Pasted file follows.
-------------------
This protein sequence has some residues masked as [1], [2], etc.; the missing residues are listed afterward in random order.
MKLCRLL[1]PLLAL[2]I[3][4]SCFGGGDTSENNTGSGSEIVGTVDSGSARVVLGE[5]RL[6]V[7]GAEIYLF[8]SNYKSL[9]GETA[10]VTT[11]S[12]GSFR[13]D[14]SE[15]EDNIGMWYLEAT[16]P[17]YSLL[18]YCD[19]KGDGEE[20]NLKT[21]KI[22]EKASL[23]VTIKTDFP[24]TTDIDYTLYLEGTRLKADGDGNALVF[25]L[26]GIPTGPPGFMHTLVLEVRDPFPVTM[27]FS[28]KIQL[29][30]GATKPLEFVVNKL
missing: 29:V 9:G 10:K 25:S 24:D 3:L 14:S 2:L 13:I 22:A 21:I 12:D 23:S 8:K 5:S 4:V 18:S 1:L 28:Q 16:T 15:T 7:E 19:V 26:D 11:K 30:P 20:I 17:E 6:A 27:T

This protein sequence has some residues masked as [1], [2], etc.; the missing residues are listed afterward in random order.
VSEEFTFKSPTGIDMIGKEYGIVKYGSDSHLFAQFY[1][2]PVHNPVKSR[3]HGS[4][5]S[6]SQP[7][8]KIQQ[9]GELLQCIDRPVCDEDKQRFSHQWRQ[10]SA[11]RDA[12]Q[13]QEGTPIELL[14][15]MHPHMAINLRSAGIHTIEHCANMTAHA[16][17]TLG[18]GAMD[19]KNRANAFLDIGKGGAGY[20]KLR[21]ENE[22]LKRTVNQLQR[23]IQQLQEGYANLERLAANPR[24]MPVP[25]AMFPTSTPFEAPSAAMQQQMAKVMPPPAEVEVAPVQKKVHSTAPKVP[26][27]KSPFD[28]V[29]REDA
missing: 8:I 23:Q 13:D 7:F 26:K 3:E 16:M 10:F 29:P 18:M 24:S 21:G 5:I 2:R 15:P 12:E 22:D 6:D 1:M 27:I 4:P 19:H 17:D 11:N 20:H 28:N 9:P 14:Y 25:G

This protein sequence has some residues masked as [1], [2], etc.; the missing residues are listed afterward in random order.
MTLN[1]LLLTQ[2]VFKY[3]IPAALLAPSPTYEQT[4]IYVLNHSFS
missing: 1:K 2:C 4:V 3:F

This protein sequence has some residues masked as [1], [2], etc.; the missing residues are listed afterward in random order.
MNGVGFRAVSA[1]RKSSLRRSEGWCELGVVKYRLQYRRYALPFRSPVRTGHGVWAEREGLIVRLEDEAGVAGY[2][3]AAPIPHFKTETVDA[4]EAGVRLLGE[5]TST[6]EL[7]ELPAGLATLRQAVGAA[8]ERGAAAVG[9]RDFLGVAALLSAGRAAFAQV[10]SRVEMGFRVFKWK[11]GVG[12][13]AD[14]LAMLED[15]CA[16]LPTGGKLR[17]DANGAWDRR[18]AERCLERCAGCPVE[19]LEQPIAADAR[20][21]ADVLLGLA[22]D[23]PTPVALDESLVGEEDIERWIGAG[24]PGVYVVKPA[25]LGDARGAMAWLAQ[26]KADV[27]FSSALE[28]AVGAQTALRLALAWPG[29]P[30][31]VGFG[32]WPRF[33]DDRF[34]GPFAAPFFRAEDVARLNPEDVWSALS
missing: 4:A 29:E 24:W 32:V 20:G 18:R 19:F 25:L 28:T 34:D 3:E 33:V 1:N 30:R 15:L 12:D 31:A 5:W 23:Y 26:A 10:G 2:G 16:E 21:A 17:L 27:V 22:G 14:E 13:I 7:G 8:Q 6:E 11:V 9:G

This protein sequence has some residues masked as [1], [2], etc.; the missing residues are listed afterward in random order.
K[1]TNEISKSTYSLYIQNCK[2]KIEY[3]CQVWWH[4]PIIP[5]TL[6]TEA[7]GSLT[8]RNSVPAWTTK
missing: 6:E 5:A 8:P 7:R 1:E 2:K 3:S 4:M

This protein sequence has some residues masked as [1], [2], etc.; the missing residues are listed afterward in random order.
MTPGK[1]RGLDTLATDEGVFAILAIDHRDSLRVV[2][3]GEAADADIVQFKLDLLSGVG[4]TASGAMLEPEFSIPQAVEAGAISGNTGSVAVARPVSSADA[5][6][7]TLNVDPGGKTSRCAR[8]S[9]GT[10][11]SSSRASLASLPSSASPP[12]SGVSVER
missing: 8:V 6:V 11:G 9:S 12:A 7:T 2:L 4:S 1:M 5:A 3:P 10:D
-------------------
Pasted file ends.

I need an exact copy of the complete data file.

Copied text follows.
This protein sequence has some residues masked as [1], [2], etc.; the missing residues are listed afterward in random order.
MKLCRLL[1]PLLAL[2]I[3][4]SCFGGGDTSENNTGSGSEIVGTVDSGSARVVLGE[5]RL[6]V[7]GAEIYLF[8]SNYKSL[9]GETA[10]VTT[11]S[12]GSFR[13]D[14]SE[15]EDNIGMWYLEAT[16]P[17]YSLL[18]YCD[19]KGDGEE[20]NLKT[21]KI[22]EKASL[23]VTIKTDFP[24]TTDIDYTLYLEGTRLKADGDGNALVF[25]L[26]GIPTGPPGFMHTLVLEVRDPFPVTM[27]FS[28]KIQL[29][30]GATKPLEFVVNKL
missing: 29:V 9:G 10:K 25:S 24:D 3:L 14:S 2:L 13:I 22:A 21:I 12:D 23:S 8:K 5:S 4:V 18:S 1:L 28:Q 16:T 15:T 7:E 19:V 26:D 11:K 30:P 20:I 17:E 6:A 27:T

This protein sequence has some residues masked as [1], [2], etc.; the missing residues are listed afterward in random order.
VSEEFTFKSPTGIDMIGKEYGIVKYGSDSHLFAQFY[1][2]PVHNPVKSR[3]HGS[4][5]S[6]SQP[7][8]KIQQ[9]GELLQCIDRPVCDEDKQRFSHQWRQ[10]SA[11]RDA[12]Q[13]QEGTPIELL[14][15]MHPHMAINLRSAGIHTIEHCANMTAHA[16][17]TLG[18]GAMD[19]KNRANAFLDIGKGGAGY[20]KLR[21]ENE[22]LKRTVNQLQR[23]IQQLQEGYANLERLAANPR[24]MPVP[25]AMFPTSTPFEAPSAAMQQQMAKVMPPPAEVEVAPVQKKVHSTAPKVP[26][27]KSPFD[28]V[29]REDA
missing: 8:I 23:Q 13:D 7:F 26:K 3:E 16:M 10:F 29:P 18:M 24:S 21:G 5:I 2:R 15:P 12:E 22:D 6:D 1:M 27:I 4:P 19:H 17:D 11:N 20:H 28:N 9:P 14:Y 25:G

This protein sequence has some residues masked as [1], [2], etc.; the missing residues are listed afterward in random order.
MTLN[1]LLLTQ[2]VFKY[3]IPAALLAPSPTYEQT[4]IYVLNHSFS
missing: 1:K 2:C 4:V 3:F

This protein sequence has some residues masked as [1], [2], etc.; the missing residues are listed afterward in random order.
MNGVGFRAVSA[1]RKSSLRRSEGWCELGVVKYRLQYRRYALPFRSPVRTGHGVWAEREGLIVRLEDEAGVAGY[2][3]AAPIPHFKTETVDA[4]EAGVRLLGE[5]TST[6]EL[7]ELPAGLATLRQAVGAA[8]ERGAAAVG[9]RDFLGVAALLSAGRAAFAQV[10]SRVEMGFRVFKWK[11]GVG[12][13]AD[14]LAMLED[15]CA[16]LPTGGKLR[17]DANGAWDRR[18]AERCLERCAGCPVE[19]LEQPIAADAR[20][21]ADVLLGLA[22]D[23]PTPVALDESLVGEEDIERWIGAG[24]PGVYVVKPA[25]LGDARGAMAWLAQ[26]KADV[27]FSSALE[28]AVGAQTALRLALAWPG[29]P[30][31]VGFG[32]WPRF[33]DDRF[34]GPFAAPFFRAEDVARLNPEDVWSALS
missing: 4:A 29:E 24:W 32:V 20:G 18:R 19:F 25:L 28:T 34:D 3:E 33:V 1:N 30:R 15:L 12:D 31:A 5:W 23:Y 26:A 10:G 2:G 16:E 21:A 17:L 27:V 22:G 14:E 13:I 7:G 8:Q 6:E 11:V 9:G

This protein sequence has some residues masked as [1], [2], etc.; the missing residues are listed afterward in random order.
K[1]TNEISKSTYSLYIQNCK[2]KIEY[3]CQVWWH[4]PIIP[5]TL[6]TEA[7]GSLT[8]RNSVPAWTTK
missing: 6:E 5:A 8:P 7:R 1:E 2:K 3:S 4:M

This protein sequence has some residues masked as [1], [2], etc.; the missing residues are listed afterward in random order.
MTPGK[1]RGLDTLATDEGVFAILAIDHRDSLRVV[2][3]GEAADADIVQFKLDLLSGVG[4]TASGAMLEPEFSIPQAVEAGAISGNTGSVAVARPVSSADA[5][6][7]TLNVDPGGKTSRCAR[8]S[9]GT[10][11]SSSRASLASLPSSASPP[12]SGVSVER
missing: 8:V 6:V 11:G 9:S 12:A 7:T 2:L 4:S 1:M 5:A 3:P 10:D